Orangeburg County’s voters tend to turn out in Democratic presidential primaries in higher numbers than the rest of the state.

Almost 13% of South Carolina’s voters turned out for the 2016 Democratic presidential primary.

Calhoun County had 17% turnout and Bamberg County had 20%.

Orangeburg County had 23% of its voters turn out. Almost 95% were nonwhite.

Fairfield and Williamsburg counties had a higher percentage of their voters turn out. But with 13,258 participating voters, Orangeburg County represented almost 4% of Democratic primary voters in 2016, even though it’s got less than 2% of the state’s population.

Glover says the party is good at getting its voters to turn out because it still does old-fashioned politics.

“We call, we knock on doors, we shake hands and we kiss babies,” he said.

Former county party chair Betty Henderson agreed, saying, “We’re an organized county and have a ground game.”

“Everyone encourages everyone to go out and vote,” she said.

Glover said eligible voters are also encouraged to vote absentee before the day of the election.

The 2008 primary featuring then-Sen. Barack Obama drew an even bigger crowd.

Bamberg County had 34% of its voters turn out, while 29% of Calhoun County’s voters participated.

More than 35% of Orangeburg County’s voters turned out to the polls. Only three counties had a larger percentage of their voters turn out: Fairfield, Lee and Williamsburg.

About 86% of Orangeburg County’s 18,413 voters were nonwhite.

In South Carolina as a whole, 23% of voters participated in the primary. Across the state, 56% of the voters were nonwhite.

Glover thinks Saturday’s primary will attract voters interested in finding a candidate to run against Trump.

“People are afraid,” Glover said.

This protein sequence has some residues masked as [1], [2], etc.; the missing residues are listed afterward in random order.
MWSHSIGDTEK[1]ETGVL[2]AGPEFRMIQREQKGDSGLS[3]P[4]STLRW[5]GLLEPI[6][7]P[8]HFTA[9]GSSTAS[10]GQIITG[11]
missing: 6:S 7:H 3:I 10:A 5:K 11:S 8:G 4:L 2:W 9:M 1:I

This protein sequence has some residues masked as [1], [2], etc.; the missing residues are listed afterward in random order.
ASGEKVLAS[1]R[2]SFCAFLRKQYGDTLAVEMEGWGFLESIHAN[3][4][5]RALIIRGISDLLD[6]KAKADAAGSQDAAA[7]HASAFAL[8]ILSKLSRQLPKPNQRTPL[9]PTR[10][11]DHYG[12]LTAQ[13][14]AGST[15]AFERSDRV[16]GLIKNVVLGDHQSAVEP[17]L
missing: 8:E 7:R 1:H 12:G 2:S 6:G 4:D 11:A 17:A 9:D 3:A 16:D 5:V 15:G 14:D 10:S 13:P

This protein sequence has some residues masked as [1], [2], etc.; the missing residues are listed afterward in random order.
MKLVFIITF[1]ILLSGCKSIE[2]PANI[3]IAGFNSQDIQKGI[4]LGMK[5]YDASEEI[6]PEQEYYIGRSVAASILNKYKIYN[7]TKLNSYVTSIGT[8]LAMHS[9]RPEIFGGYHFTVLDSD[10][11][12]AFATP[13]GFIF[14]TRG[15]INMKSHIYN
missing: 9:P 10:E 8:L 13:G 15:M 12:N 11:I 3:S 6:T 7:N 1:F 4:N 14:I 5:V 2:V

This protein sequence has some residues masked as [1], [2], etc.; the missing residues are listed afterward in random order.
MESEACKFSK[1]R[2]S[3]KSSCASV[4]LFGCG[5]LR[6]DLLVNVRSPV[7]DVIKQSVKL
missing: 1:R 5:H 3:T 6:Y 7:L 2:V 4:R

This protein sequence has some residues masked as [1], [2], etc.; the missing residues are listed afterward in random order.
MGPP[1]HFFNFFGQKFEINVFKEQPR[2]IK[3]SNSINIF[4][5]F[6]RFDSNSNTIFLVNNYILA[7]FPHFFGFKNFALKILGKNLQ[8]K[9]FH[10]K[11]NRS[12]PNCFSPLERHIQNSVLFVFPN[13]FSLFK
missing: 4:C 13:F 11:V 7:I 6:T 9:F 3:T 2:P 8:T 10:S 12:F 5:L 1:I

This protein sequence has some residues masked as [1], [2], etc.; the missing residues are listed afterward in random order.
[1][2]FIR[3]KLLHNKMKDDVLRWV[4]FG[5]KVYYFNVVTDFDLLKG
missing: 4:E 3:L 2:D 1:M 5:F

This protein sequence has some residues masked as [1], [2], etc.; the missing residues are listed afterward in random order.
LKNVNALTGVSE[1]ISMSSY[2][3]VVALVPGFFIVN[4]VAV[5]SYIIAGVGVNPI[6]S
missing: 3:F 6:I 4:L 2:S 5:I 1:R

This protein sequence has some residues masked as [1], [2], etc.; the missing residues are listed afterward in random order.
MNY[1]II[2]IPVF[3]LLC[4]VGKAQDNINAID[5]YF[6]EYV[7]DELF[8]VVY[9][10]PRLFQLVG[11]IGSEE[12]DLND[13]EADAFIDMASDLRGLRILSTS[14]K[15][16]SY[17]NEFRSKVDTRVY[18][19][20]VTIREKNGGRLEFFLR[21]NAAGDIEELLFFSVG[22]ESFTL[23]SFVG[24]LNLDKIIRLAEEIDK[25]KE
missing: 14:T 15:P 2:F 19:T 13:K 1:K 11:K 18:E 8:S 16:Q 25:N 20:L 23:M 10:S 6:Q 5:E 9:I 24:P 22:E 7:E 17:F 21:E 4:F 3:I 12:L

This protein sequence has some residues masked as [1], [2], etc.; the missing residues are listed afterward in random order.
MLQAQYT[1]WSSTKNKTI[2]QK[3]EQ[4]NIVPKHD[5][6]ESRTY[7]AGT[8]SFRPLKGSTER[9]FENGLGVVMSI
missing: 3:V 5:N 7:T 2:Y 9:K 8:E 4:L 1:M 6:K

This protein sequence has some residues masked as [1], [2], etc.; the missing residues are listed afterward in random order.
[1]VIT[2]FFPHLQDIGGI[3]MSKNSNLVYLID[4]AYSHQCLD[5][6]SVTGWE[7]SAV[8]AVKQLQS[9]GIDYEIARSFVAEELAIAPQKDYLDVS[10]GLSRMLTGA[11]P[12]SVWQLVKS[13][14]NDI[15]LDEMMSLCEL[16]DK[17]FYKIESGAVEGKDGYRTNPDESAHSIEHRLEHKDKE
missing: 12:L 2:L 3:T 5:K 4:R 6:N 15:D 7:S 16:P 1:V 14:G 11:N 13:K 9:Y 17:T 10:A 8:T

He thinks voters may also be motivated by reports that some Republicans are considering participating in the primary to support Sen. Bernie Sanders.

“That’s another reason why people are working so hard to turn out the vote,” he said.

Orangeburg County Young Democrats Chair Anthony Hallmon said campaigns are focusing on getting young people to come to the polls.

A lot of candidates have made it a priority to get on the university campuses, he said.

He’s heard some young voters say they’re leaning toward Biden because of his leadership. Others are leaning toward Sanders because of his values and support for historically black colleges and universities and increasing the minimum wage.

Henderson, a Biden supporter, believes more voters are seeing him as the candidate of choice.

“I think they’re excited about him and getting more excited every day,” she said.

Matthews said, “African Americans in Orangeburg County are fairly conservative. They’re looking for a candidate who will be fair.” The voters tend to focus on fairness, dignity and respect.

He thinks they’re also concerned about health care, the shift of wealth from the working class and education, which can help change the trajectory of a working family.

“They’re looking for the best candidate who can get them out of this storm,” Matthews said. He is supporting Biden, who he says can work across party lines.

Contact the writer: 803-533-5570 or gcrider@timesanddemocrat.com